Desiree Burch in TAR BABY. Photo by Tara Godvin.
BOTTOM LINE: Don't call her sassy, but do come ready to be entertained, challenged, interrogated, and dragged on stage -- we've got some issues to work out.
What exactly is a “tar baby?” The phrase may not mean what you think it does. That confusion is the premise around which Desiree Burch weaves her (almost) one-woman show of the same name. Written by Burch with collaborator Dan Kitrosser, Tar Baby is a sticky mixture of stand-up comedy, audience participation, monologue and even minstrelsy. As that description might suggest, there are very few boundaries here.
Burch performs on a set designed to look like a carnival and even envelops the audience in a circus tent as she tells stories about her life as a highly-educated yet underestimated woman of color. As a black woman who studied theater at Yale, it’s not often I see a show written and performed by another black woman who studied theater at Yale, so there were laughs aplenty for me as Burch shared anecdotes that mirrored my own experience. However, my fellow audience members, mostly white, were drawn in as well, judging from their enthusiastic responses. Burch works up a sweat, performing for 90 minutes straight and frequently plucking folks from the audience to join her on stage. Those with delicate sensibilities will be squirming in their seats: Burch uses the “N-word” more than a few times, is assisted by a sidekick she calls her “White Slave,” and forces hapless “volunteers” to crawl across the stage picking up cotton balls in an absurdist recreation of American plantation culture.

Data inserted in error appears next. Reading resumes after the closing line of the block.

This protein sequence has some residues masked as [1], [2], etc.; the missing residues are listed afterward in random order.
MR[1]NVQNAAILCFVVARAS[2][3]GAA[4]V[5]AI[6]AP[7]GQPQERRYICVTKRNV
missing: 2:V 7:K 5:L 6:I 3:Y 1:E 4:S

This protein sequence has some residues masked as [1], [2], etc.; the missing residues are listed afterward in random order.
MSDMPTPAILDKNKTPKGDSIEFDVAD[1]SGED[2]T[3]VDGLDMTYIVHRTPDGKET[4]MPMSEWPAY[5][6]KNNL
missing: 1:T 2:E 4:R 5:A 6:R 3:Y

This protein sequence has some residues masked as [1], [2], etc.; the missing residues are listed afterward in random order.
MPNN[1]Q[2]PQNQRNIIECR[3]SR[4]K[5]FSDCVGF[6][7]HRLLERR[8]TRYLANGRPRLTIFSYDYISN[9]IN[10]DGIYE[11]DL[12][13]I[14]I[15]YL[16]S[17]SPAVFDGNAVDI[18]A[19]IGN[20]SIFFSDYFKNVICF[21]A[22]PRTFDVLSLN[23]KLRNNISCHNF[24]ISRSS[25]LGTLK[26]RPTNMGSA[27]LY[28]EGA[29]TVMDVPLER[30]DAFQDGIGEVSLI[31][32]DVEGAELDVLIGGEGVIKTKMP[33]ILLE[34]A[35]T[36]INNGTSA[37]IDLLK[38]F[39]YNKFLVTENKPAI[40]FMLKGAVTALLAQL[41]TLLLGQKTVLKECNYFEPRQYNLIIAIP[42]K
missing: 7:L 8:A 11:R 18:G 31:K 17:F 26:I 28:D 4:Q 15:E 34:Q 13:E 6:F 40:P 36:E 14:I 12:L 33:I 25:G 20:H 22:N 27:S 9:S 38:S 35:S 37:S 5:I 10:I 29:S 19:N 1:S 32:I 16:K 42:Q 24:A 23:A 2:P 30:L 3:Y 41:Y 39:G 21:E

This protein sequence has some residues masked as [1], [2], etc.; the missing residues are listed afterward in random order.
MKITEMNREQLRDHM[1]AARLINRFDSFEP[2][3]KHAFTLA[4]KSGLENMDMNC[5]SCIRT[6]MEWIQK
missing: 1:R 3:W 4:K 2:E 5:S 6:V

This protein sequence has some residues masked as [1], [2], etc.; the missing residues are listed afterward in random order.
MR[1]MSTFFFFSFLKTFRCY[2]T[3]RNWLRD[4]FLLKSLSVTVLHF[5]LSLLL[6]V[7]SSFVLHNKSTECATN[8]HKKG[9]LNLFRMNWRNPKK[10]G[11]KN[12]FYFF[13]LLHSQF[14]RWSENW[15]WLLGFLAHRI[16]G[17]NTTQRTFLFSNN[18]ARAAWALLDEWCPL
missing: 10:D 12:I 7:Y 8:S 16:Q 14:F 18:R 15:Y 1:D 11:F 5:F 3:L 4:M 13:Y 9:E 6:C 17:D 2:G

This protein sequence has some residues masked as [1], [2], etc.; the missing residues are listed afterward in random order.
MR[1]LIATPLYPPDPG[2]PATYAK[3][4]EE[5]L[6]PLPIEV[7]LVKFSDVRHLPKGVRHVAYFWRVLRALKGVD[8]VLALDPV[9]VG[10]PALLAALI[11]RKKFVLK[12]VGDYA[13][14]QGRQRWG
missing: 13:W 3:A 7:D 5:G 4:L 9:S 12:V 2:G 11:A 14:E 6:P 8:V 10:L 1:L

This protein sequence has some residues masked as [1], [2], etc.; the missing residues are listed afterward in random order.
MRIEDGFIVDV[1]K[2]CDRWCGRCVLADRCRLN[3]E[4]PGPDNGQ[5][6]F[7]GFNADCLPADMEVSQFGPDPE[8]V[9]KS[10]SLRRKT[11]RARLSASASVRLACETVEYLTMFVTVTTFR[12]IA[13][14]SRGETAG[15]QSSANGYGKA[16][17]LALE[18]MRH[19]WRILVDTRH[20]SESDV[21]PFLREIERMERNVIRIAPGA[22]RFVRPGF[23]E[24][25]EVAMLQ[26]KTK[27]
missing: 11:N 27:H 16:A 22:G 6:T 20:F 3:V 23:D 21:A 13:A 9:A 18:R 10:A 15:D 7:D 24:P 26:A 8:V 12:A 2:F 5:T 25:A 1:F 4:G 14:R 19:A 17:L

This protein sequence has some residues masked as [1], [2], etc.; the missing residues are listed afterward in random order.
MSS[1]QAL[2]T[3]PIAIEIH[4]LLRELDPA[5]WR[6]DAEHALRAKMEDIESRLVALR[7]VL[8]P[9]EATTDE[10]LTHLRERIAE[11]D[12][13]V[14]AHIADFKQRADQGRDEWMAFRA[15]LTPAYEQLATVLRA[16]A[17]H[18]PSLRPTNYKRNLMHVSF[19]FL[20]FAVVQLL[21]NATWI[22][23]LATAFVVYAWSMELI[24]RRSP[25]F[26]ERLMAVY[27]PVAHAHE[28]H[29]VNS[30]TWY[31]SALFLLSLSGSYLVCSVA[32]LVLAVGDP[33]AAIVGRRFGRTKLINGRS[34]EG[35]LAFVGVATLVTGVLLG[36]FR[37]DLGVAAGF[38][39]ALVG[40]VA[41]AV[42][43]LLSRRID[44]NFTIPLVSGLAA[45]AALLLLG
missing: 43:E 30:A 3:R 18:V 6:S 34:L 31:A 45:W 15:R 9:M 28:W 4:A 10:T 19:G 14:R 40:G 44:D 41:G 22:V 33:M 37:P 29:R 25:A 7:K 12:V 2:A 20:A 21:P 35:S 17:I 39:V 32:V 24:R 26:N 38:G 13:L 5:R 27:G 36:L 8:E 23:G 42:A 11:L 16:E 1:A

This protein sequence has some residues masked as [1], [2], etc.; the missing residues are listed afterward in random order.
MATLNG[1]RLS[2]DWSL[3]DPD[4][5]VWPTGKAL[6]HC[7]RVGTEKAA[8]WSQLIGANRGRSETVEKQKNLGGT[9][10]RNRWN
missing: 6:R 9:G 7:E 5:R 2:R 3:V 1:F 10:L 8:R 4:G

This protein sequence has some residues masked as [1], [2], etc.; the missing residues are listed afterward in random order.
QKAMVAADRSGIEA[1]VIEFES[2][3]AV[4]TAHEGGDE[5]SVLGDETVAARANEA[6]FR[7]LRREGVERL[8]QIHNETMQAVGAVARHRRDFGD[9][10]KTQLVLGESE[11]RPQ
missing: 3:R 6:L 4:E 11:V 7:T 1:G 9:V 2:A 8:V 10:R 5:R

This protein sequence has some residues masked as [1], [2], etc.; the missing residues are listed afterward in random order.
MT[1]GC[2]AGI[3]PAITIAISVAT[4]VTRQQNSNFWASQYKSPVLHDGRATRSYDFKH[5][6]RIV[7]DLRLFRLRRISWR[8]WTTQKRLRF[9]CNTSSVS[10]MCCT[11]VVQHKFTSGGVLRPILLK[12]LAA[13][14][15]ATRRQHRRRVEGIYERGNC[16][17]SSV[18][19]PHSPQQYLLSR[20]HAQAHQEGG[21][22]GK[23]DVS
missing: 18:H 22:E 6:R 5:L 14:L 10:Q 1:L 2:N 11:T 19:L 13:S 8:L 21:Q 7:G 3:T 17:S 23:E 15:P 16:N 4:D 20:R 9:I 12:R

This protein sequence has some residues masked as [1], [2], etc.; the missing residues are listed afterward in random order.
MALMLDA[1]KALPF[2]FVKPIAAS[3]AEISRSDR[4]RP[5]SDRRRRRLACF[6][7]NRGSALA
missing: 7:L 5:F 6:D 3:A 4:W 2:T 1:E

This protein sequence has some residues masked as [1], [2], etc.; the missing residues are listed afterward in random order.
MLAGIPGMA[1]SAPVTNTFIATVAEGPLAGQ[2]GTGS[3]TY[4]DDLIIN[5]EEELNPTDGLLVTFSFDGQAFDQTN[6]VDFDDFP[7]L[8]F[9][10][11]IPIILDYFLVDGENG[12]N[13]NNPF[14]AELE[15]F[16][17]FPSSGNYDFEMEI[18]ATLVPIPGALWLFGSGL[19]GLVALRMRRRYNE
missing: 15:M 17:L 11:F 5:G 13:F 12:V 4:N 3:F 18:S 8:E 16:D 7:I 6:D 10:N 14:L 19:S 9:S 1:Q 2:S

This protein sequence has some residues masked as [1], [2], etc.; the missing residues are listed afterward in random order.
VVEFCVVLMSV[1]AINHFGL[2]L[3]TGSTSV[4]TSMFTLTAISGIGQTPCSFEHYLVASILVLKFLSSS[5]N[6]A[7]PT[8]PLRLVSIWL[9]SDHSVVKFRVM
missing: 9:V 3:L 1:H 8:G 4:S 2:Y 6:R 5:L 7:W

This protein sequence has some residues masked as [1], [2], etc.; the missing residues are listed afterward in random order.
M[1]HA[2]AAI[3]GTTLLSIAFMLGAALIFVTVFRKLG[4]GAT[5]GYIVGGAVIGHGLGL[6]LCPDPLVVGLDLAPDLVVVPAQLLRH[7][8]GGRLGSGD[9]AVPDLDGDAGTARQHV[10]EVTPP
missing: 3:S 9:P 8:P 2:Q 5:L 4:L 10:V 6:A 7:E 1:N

Like the topic of race itself, Tar Baby gets more complicated the more one tries to discuss it, which is both a strength and a weakness. The multifaceted nature of American racism, and of Burch’s experience, means that every time you think you can predict where the show is going, it can take an unexpected turn. However, the ride is sometimes bumpier and ultimately a little longer than necessary. Burch is at her best when performing one of her beautifully crafted mini-scenes (a “dialogue” between “Siamese twins” is especially strong); when she veers into less-scripted territory, the results are mixed.
Tar Baby is a sometimes brilliant, frequently hilarious and poignant experience. Theatergoers seeking something comfortable and straightforward should stay away. At this show, you will be part of the action, perhaps even pulled from your seat to join Burch’s emotional journey. You might be an ally, you might be a foe...you might be both. Once you touch the “tar baby,” it sticks with you.
(Tar Baby plays at the DR2 Theatre, 103 East 15th Street between Irving Place and Union Square East, through January 19, 2013. Performances are Sundays at 7:30PM, Mondays at 7:30PM, Tuesdays at 7:30PM, Thursdays at 8PM, Fridays at 8PM, and Saturdays at 8PM. Tickets are $30 and are available at telecharge.com or by calling 212.239.6200.)